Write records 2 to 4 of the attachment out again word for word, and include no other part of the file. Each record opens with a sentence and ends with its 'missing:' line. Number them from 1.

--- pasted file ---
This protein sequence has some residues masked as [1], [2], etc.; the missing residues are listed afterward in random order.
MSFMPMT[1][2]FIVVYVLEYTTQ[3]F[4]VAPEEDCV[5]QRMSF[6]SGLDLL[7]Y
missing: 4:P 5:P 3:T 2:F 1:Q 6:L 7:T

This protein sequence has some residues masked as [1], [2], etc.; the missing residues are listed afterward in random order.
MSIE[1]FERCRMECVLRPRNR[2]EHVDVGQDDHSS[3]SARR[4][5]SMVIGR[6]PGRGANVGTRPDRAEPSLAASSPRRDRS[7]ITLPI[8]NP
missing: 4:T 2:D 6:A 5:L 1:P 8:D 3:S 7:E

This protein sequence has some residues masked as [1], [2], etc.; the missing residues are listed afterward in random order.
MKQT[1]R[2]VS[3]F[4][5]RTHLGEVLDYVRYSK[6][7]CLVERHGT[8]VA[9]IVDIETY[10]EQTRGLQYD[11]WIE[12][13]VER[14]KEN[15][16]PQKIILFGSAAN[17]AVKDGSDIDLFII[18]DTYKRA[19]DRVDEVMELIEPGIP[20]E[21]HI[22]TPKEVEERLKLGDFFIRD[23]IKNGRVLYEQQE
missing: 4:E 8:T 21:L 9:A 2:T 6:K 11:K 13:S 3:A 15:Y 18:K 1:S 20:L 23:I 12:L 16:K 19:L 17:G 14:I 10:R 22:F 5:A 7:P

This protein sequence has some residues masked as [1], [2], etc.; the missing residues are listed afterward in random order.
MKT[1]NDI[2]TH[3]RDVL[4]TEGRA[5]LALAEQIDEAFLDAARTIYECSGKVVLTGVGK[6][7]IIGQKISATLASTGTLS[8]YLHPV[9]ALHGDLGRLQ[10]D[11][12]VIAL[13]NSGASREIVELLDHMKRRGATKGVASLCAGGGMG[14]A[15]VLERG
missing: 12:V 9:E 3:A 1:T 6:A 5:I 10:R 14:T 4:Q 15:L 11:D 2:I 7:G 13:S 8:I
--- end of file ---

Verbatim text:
This protein sequence has some residues masked as [1], [2], etc.; the missing residues are listed afterward in random order.
MSIE[1]FERCRMECVLRPRNR[2]EHVDVGQDDHSS[3]SARR[4][5]SMVIGR[6]PGRGANVGTRPDRAEPSLAASSPRRDRS[7]ITLPI[8]NP
missing: 4:T 2:D 6:A 5:L 1:P 8:D 3:S 7:E

This protein sequence has some residues masked as [1], [2], etc.; the missing residues are listed afterward in random order.
MKQT[1]R[2]VS[3]F[4][5]RTHLGEVLDYVRYSK[6][7]CLVERHGT[8]VA[9]IVDIETY[10]EQTRGLQYD[11]WIE[12][13]VER[14]KEN[15][16]PQKIILFGSAAN[17]AVKDGSDIDLFII[18]DTYKRA[19]DRVDEVMELIEPGIP[20]E[21]HI[22]TPKEVEERLKLGDFFIRD[23]IKNGRVLYEQQE
missing: 4:E 8:T 21:L 9:A 2:T 6:K 11:K 13:S 3:A 15:Y 18:K 1:S 20:L 23:I 12:L 16:K 19:L 17:G 14:I 10:R 22:F 5:A 7:P

This protein sequence has some residues masked as [1], [2], etc.; the missing residues are listed afterward in random order.
MKT[1]NDI[2]TH[3]RDVL[4]TEGRA[5]LALAEQIDEAFLDAARTIYECSGKVVLTGVGK[6][7]IIGQKISATLASTGTLS[8]YLHPV[9]ALHGDLGRLQ[10]D[11][12]VIAL[13]NSGASREIVELLDHMKRRGATKGVASLCAGGGMG[14]A[15]VLERG
missing: 12:V 9:E 3:A 1:T 6:A 5:I 10:R 14:T 4:Q 15:L 11:D 2:I 7:G 13:S 8:I